The Market and the Oikos: The Relationship between Religion and Capitalism in Modern China

The Market and the Oikos: The Relationship between Religion and Capitalism in Modern China

by Hans Derks

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Product Details

ISBN-13: 9789004383906
Publisher: Brill Academic Publishers, Inc.
Publication date: 09/13/2018
Series: Ideas, History, and Modern China Series , #18
Pages: 412
Product dimensions: 6.10(w) x 9.25(h) x (d)

About the Author

Hans Derks (Doctor of Social Sciences since 1986) has taught at several Dutch and foreign universities as a historian and sociologist. He has published many articles in outstanding scholarly journals and about 20 books, like Jew, Nomad or Pariah … Hannah Arendt (Aksant, 2004) or the extensive History of the Opium Problem … 1600-1950 (Brill, 2012).

Table of Contents

Preface



1 Introduction



2 A Mystery Explained



3 A Famous Debate



4 China



5 Plan of the Book

Acknowledgements

Abbreviations and Notes



Part 1: The Problem

1 Religion, Capitalism and the Rise of Double-Entry Bookkeeping

 1.1Introduction

  1.1.1 The C in the Relationship

 1.1.1.1The Origin of Capitalism

 1.1.1.2Market versus Oikos

 1.1.1.3The Oikoïdal Economy

 1.1.1.4“Rechenhaftigkeit”

  1.1.2 Religion and the Rise of Double-Entry Bookkeeping

 1.1.2.1The Revision

 1.1.2.2Business Scruples and All the Rest

 1.1.2.3The Catholicism Thesis

 1.1.2.4Commenda and Common-law

 1.1.2.5A Papal Revolution?

  1.1.3 The Pasts and Future of deb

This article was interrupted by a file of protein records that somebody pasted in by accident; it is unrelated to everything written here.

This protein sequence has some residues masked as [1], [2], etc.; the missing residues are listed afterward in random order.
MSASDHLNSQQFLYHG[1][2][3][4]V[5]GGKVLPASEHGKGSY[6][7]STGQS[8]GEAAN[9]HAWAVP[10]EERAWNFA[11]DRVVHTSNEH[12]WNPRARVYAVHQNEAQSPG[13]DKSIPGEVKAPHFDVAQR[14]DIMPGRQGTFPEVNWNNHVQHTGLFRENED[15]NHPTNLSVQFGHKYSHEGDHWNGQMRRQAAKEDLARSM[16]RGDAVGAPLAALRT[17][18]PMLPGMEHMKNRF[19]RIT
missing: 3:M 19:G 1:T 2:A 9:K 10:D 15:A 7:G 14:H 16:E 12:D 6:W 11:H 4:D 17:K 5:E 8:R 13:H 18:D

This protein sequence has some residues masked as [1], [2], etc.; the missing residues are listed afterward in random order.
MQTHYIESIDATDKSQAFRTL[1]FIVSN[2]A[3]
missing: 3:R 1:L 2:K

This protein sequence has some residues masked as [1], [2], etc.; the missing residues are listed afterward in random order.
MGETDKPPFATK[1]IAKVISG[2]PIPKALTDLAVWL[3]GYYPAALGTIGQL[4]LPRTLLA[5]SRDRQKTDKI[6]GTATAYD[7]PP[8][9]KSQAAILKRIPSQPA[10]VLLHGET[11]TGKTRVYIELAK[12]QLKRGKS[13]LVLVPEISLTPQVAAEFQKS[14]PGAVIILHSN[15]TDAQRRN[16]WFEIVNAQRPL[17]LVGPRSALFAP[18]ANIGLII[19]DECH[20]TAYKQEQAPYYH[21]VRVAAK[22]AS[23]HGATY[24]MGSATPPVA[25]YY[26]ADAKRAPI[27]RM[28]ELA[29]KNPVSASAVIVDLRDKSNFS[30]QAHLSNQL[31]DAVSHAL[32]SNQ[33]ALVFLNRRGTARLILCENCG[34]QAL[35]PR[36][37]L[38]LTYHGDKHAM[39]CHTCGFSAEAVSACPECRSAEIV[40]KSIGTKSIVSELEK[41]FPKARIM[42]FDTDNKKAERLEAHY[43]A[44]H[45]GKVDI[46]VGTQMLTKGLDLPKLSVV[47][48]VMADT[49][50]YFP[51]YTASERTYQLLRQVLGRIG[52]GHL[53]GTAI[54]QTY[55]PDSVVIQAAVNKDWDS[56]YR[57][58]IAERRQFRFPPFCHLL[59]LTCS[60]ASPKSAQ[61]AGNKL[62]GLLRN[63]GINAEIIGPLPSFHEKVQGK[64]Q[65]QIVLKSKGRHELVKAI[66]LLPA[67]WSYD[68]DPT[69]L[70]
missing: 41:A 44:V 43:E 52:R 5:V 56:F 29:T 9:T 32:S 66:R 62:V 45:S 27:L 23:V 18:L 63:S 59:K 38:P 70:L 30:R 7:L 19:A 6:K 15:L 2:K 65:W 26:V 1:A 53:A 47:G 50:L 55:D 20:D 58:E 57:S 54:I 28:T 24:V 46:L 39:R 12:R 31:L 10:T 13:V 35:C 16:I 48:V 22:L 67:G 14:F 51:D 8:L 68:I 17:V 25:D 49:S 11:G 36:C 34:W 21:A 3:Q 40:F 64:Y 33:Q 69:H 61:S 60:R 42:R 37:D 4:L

1.1.3.1The Future of the Present

 1.1.3.2The Past of the Present

 1.1.3.3The Theory of the Balance

 1.1.3.4Political Geometry and Arithmetic

  1.1.4 The Balance of a Theory



Part 2: Market and Oikos: Basics in the West

2 How to Bring Cows to Athens

 2.1What is a Polis?

 2.2An Astu for a Polis

 2.3The Southern Greek “Cities”

 2.4Astu versus Agros

3A Fascinating Oikos

 3.1Introduction

 3.2The Basic Concept House-Oikos

 3.3An Oikos Controversy

 3.4The “Whole House” of Otto Brunner

 3.5TThe Devil and the Details

 3.6The End of an Ideology?

4 Oikoïdal Qualities: Rasse,VolkandNation

 4.1Introduction: Weber and Rasse

 4.2“Jewish” Rasse Theories Now

 4.3Some “Devastating” Comments in Advance

 4.4The Future of the Past

 4.5The Birth of German Anti-Semitism

 4.6Ignaz Zollschan, 1877–1948

  4.6.1 Rasse-theory

  4.6.2 The Rasse Categories and Meanings

 4.7Arthur Ruppin, 1876–1943

 4.8Werner Sombart, 1863–1941

5 Market or Oikoïdal Religion: The Case of “Ancient Judaism”

 5.1The Problem

 5.2The Near Eastern Challenge

 5.3The Many “Signs of Cain”

 5.4Amalek, the Eternal Enemy

 5.5The Pariah Complex

 5.6The Crime and its “Tatort”

 5.7Preliminary Conclusions



Part 3: Market and Oikos: Basics in the East

6 Settlers Between East and West

 6.1Settlers’ Historical Sins

 6.2Protestants

 6.3Catholics

 6.4The Heirs and Heiresses

 6.5Profiles

7 On the Origin of Market Relations in (Asian) History

 7.1Stock Farmers versus Peasants

 7.2Weber’s Comparative World History

 7.3Ideology

 7.4Milk and Meat

 7.5The Mutual Relationships

 7.6The Rulers and Their Wars

 7.7Imperial Oikoïdal Court Rules

 7.8Market Behavior

 7.9Ideological Historiography

 7.10Nomads and Oikoïdal Collectivizations

 7.11An Evaluation

8 Town and Country in Chinese History: An Overview

 8.1Introduction

 8.2The Pre-Industrial Phase

 8.3The Roaring 19th Century

 8.4The Start of Industrialization

 8.5The Shanghai Westernization

 8.6Town and Country in the Interbellum

 8.7A Russian Lesson?

 8.8The “New Democracy”

 8.9Land Reform, 1950–1952

 8.10City Reform, 1950–1955

 8.11To the Present



Part 4: Toward a Market–Oikos Theory

9 Old Market-Oikos Theories

 9.1An Old Debate about New Questions

 9.2A “Mode of Despotism”?

 9.3The European Ancestors

 9.4The Wittfogel Debates

 9.5From Post-War Modernization to Shock Therapy

10 A Sparring Partner for All Seasons

 10.1Introduction

 10.2Weber in the usa

 10.3Weber in Europe

 10.4Weber in China

11 Epilogue

 11.1A Favorite Method

 11.2The Theses

 11.3The Follow-up





Bibliography

Index


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